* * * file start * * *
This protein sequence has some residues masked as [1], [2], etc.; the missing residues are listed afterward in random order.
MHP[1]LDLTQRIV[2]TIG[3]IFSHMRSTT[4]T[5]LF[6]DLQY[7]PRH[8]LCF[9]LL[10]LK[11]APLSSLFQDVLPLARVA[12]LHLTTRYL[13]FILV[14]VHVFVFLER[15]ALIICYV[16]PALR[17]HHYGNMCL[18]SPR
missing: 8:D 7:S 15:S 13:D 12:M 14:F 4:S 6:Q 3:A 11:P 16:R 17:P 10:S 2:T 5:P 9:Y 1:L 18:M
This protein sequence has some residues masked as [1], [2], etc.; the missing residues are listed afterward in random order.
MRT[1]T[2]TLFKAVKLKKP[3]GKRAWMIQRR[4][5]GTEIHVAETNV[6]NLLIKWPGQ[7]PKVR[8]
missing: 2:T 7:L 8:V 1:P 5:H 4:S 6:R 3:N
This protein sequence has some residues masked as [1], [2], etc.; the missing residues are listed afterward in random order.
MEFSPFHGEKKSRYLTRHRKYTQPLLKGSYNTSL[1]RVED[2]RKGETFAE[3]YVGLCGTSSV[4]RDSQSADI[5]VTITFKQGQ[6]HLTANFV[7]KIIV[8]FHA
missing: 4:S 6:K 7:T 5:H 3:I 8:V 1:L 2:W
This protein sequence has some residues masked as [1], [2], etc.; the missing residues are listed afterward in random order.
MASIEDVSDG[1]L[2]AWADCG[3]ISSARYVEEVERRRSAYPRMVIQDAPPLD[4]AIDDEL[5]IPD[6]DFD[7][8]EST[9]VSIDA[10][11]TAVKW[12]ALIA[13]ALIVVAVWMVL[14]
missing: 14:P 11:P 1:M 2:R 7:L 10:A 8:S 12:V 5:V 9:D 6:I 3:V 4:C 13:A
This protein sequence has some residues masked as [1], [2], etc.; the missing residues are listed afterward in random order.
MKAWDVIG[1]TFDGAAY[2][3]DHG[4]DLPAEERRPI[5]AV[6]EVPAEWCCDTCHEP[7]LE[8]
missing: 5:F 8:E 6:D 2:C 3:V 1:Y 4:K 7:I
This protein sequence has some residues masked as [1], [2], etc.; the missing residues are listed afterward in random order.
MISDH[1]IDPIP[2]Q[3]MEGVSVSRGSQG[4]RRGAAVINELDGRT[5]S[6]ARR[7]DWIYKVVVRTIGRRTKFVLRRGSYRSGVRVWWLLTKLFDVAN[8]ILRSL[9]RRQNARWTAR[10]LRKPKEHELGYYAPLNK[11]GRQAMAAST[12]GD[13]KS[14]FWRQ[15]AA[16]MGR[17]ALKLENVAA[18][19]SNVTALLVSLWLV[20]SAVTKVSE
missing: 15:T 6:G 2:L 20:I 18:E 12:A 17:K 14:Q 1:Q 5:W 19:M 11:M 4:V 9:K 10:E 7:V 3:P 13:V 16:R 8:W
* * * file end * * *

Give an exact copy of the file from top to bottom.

This protein sequence has some residues masked as [1], [2], etc.; the missing residues are listed afterward in random order.
MHP[1]LDLTQRIV[2]TIG[3]IFSHMRSTT[4]T[5]LF[6]DLQY[7]PRH[8]LCF[9]LL[10]LK[11]APLSSLFQDVLPLARVA[12]LHLTTRYL[13]FILV[14]VHVFVFLER[15]ALIICYV[16]PALR[17]HHYGNMCL[18]SPR
missing: 8:D 7:S 15:S 13:D 12:M 14:F 4:S 6:Q 3:A 11:P 16:R 17:P 10:S 2:T 5:P 9:Y 1:L 18:M
This protein sequence has some residues masked as [1], [2], etc.; the missing residues are listed afterward in random order.
MRT[1]T[2]TLFKAVKLKKP[3]GKRAWMIQRR[4][5]GTEIHVAETNV[6]NLLIKWPGQ[7]PKVR[8]
missing: 2:T 7:L 8:V 1:P 5:H 4:S 6:R 3:N
This protein sequence has some residues masked as [1], [2], etc.; the missing residues are listed afterward in random order.
MEFSPFHGEKKSRYLTRHRKYTQPLLKGSYNTSL[1]RVED[2]RKGETFAE[3]YVGLCGTSSV[4]RDSQSADI[5]VTITFKQGQ[6]HLTANFV[7]KIIV[8]FHA
missing: 4:S 6:K 7:T 5:H 3:I 8:V 1:L 2:W
This protein sequence has some residues masked as [1], [2], etc.; the missing residues are listed afterward in random order.
MASIEDVSDG[1]L[2]AWADCG[3]ISSARYVEEVERRRSAYPRMVIQDAPPLD[4]AIDDEL[5]IPD[6]DFD[7][8]EST[9]VSIDA[10][11]TAVKW[12]ALIA[13]ALIVVAVWMVL[14]
missing: 14:P 11:P 1:M 2:R 7:L 10:A 8:S 12:V 5:V 9:D 6:I 3:V 4:C 13:A
This protein sequence has some residues masked as [1], [2], etc.; the missing residues are listed afterward in random order.
MKAWDVIG[1]TFDGAAY[2][3]DHG[4]DLPAEERRPI[5]AV[6]EVPAEWCCDTCHEP[7]LE[8]
missing: 5:F 8:E 6:D 2:C 3:V 1:Y 4:K 7:I
This protein sequence has some residues masked as [1], [2], etc.; the missing residues are listed afterward in random order.
MISDH[1]IDPIP[2]Q[3]MEGVSVSRGSQG[4]RRGAAVINELDGRT[5]S[6]ARR[7]DWIYKVVVRTIGRRTKFVLRRGSYRSGVRVWWLLTKLFDVAN[8]ILRSL[9]RRQNARWTAR[10]LRKPKEHELGYYAPLNK[11]GRQAMAAST[12]GD[13]KS[14]FWRQ[15]AA[16]MGR[17]ALKLENVAA[18][19]SNVTALLVSLWLV[20]SAVTKVSE
missing: 15:T 6:G 2:L 20:I 18:E 12:A 17:K 14:Q 1:Q 5:W 19:M 11:M 4:V 9:K 10:E 7:V 3:P 13:V 16:R 8:W